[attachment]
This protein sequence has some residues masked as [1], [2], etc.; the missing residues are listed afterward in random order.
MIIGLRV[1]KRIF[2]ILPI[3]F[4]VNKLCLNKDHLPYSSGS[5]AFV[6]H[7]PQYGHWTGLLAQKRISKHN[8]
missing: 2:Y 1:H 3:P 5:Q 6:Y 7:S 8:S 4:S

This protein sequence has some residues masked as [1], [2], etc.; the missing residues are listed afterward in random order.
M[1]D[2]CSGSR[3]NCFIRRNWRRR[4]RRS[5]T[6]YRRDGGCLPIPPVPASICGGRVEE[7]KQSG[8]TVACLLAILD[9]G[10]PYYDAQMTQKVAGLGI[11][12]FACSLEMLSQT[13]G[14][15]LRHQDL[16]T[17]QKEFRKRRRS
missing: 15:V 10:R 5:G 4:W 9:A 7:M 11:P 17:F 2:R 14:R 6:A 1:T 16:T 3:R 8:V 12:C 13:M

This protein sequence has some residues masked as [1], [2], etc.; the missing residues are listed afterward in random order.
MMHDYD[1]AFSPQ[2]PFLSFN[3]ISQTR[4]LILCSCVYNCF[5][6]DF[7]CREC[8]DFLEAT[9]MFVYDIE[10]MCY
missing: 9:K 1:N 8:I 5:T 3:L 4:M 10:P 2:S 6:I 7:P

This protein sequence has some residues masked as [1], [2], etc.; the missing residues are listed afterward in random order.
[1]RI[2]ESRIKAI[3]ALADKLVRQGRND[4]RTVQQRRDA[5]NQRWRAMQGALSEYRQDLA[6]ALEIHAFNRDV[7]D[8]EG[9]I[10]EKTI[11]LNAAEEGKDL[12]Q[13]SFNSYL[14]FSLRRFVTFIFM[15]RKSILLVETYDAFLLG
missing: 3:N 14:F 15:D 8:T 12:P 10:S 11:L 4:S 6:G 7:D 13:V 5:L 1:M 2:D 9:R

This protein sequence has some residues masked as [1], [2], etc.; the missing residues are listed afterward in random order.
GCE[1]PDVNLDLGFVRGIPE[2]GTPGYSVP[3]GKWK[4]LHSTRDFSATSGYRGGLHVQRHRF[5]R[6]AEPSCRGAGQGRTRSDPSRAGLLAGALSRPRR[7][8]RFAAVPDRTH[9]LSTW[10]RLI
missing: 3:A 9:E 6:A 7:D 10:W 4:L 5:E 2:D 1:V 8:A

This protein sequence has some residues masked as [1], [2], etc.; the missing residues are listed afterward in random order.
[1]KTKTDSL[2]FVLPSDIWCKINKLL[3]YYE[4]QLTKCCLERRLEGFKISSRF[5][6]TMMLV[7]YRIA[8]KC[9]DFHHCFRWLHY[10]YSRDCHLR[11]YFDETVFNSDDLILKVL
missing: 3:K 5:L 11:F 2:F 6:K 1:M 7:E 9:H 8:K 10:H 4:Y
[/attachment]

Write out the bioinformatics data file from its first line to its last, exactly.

This protein sequence has some residues masked as [1], [2], etc.; the missing residues are listed afterward in random order.
MIIGLRV[1]KRIF[2]ILPI[3]F[4]VNKLCLNKDHLPYSSGS[5]AFV[6]H[7]PQYGHWTGLLAQKRISKHN[8]
missing: 2:Y 1:H 3:P 5:Q 6:Y 7:S 8:S 4:S

This protein sequence has some residues masked as [1], [2], etc.; the missing residues are listed afterward in random order.
M[1]D[2]CSGSR[3]NCFIRRNWRRR[4]RRS[5]T[6]YRRDGGCLPIPPVPASICGGRVEE[7]KQSG[8]TVACLLAILD[9]G[10]PYYDAQMTQKVAGLGI[11][12]FACSLEMLSQT[13]G[14][15]LRHQDL[16]T[17]QKEFRKRRRS
missing: 15:V 10:R 5:G 4:W 9:A 7:M 11:P 17:F 2:R 14:R 6:A 1:T 16:T 3:R 8:V 12:C 13:M

This protein sequence has some residues masked as [1], [2], etc.; the missing residues are listed afterward in random order.
MMHDYD[1]AFSPQ[2]PFLSFN[3]ISQTR[4]LILCSCVYNCF[5][6]DF[7]CREC[8]DFLEAT[9]MFVYDIE[10]MCY
missing: 9:K 1:N 8:I 5:T 3:L 4:M 10:P 2:S 6:I 7:P

This protein sequence has some residues masked as [1], [2], etc.; the missing residues are listed afterward in random order.
[1]RI[2]ESRIKAI[3]ALADKLVRQGRND[4]RTVQQRRDA[5]NQRWRAMQGALSEYRQDLA[6]ALEIHAFNRDV[7]D[8]EG[9]I[10]EKTI[11]LNAAEEGKDL[12]Q[13]SFNSYL[14]FSLRRFVTFIFM[15]RKSILLVETYDAFLLG
missing: 3:N 14:F 15:D 8:T 12:P 10:S 11:L 4:S 6:G 7:D 13:V 5:L 1:M 2:D 9:R

This protein sequence has some residues masked as [1], [2], etc.; the missing residues are listed afterward in random order.
GCE[1]PDVNLDLGFVRGIPE[2]GTPGYSVP[3]GKWK[4]LHSTRDFSATSGYRGGLHVQRHRF[5]R[6]AEPSCRGAGQGRTRSDPSRAGLLAGALSRPRR[7][8]RFAAVPDRTH[9]LSTW[10]RLI
missing: 3:A 9:E 6:A 7:D 10:W 4:L 5:E 2:D 1:V 8:A

This protein sequence has some residues masked as [1], [2], etc.; the missing residues are listed afterward in random order.
[1]KTKTDSL[2]FVLPSDIWCKINKLL[3]YYE[4]QLTKCCLERRLEGFKISSRF[5][6]TMMLV[7]YRIA[8]KC[9]DFHHCFRWLHY[10]YSRDCHLR[11]YFDETVFNSDDLILKVL
missing: 3:K 5:L 11:F 2:F 6:K 1:M 7:E 9:H 8:K 10:H 4:Y